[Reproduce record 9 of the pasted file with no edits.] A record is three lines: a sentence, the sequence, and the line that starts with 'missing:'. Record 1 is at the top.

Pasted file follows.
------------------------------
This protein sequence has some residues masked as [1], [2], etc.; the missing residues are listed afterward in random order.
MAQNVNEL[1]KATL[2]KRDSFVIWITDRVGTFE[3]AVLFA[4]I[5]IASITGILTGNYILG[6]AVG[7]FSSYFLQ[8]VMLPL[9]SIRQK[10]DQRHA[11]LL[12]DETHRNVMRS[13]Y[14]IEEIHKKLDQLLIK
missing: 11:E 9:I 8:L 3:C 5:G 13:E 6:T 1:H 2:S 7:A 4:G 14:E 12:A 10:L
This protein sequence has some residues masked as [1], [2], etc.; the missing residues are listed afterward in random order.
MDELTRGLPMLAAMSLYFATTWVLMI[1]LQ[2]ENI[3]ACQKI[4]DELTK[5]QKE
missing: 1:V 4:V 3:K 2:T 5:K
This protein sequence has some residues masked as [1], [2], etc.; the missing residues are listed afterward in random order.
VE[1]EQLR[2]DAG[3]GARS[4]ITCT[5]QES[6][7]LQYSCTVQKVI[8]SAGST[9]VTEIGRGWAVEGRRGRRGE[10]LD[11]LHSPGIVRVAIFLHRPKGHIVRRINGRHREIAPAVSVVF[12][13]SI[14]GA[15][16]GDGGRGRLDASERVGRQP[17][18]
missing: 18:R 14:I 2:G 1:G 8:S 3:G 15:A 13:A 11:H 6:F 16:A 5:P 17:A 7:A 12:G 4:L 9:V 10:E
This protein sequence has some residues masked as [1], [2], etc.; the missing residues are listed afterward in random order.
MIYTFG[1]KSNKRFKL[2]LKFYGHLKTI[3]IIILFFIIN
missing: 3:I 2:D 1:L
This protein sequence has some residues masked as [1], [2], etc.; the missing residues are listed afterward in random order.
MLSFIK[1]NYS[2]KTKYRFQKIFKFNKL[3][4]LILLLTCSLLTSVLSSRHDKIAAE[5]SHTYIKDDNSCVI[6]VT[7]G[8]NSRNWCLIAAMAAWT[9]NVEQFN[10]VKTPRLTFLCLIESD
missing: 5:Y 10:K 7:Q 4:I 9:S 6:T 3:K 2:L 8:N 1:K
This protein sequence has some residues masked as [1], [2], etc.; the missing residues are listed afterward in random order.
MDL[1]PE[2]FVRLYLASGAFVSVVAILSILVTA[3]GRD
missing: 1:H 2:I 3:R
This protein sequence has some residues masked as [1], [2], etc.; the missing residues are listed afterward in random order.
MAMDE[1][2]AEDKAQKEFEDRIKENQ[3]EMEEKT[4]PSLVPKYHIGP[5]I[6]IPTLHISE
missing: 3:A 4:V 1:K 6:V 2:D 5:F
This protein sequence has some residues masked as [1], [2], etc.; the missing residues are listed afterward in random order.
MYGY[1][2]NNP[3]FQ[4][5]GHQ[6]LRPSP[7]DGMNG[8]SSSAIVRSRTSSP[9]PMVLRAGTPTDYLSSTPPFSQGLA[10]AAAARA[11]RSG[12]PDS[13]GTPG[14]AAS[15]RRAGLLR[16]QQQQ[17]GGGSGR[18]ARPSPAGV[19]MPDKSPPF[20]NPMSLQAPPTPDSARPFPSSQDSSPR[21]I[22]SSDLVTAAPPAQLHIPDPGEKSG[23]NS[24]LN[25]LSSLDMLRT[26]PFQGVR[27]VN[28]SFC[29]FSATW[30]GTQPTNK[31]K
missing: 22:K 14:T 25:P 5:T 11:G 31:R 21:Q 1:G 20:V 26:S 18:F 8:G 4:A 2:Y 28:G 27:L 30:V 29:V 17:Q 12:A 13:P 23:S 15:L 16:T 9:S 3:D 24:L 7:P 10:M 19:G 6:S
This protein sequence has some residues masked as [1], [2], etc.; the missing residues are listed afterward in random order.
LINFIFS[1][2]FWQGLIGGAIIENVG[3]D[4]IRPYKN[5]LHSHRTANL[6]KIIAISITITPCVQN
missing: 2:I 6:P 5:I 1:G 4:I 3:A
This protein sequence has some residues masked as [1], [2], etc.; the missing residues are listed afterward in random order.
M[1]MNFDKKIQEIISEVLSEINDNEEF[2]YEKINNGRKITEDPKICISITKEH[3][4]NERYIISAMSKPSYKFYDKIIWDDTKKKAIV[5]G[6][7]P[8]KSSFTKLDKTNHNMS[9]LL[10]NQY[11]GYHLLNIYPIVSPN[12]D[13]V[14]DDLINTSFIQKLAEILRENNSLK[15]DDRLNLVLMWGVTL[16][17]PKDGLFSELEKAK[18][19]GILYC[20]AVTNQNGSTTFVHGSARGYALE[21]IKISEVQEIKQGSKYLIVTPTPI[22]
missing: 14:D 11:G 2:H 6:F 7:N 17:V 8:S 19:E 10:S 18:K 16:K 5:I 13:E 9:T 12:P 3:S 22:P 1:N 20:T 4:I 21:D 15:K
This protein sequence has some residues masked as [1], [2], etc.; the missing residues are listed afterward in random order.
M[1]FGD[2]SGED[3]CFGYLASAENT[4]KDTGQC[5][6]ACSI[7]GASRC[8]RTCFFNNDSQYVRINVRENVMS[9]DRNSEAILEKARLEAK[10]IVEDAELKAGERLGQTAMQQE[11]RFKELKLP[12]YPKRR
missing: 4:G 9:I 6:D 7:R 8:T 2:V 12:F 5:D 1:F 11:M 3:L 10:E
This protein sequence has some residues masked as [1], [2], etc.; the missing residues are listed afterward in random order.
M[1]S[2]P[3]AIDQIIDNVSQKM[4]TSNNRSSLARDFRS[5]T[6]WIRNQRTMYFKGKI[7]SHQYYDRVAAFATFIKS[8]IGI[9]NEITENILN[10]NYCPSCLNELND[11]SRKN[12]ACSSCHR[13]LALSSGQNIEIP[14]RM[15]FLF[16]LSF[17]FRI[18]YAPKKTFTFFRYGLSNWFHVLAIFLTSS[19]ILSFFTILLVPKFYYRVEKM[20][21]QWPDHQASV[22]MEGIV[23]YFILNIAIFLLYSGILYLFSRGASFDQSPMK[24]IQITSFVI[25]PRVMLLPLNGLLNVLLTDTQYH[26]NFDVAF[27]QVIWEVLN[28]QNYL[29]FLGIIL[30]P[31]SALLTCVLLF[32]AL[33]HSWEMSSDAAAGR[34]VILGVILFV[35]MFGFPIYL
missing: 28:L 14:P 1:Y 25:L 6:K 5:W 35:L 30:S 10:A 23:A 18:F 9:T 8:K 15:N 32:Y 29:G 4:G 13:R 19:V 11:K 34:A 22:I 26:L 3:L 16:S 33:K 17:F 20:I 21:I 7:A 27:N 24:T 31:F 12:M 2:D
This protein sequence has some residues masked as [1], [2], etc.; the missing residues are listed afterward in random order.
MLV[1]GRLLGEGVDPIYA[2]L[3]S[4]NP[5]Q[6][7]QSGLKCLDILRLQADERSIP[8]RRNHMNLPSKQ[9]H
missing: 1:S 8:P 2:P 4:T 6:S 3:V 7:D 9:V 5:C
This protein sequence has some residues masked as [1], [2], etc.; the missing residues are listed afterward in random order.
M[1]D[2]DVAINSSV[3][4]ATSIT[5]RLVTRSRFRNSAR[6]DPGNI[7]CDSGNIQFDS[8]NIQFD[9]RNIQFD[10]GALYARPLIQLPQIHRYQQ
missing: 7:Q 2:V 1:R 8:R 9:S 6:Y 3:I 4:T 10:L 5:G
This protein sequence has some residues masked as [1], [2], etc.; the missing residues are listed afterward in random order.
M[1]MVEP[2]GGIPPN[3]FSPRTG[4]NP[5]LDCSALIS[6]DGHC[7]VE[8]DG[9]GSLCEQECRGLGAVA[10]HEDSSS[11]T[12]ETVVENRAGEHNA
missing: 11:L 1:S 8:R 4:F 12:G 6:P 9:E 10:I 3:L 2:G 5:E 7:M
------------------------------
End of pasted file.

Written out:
This protein sequence has some residues masked as [1], [2], etc.; the missing residues are listed afterward in random order.
LINFIFS[1][2]FWQGLIGGAIIENVG[3]D[4]IRPYKN[5]LHSHRTANL[6]KIIAISITITPCVQN
missing: 2:I 6:P 5:I 1:G 4:I 3:A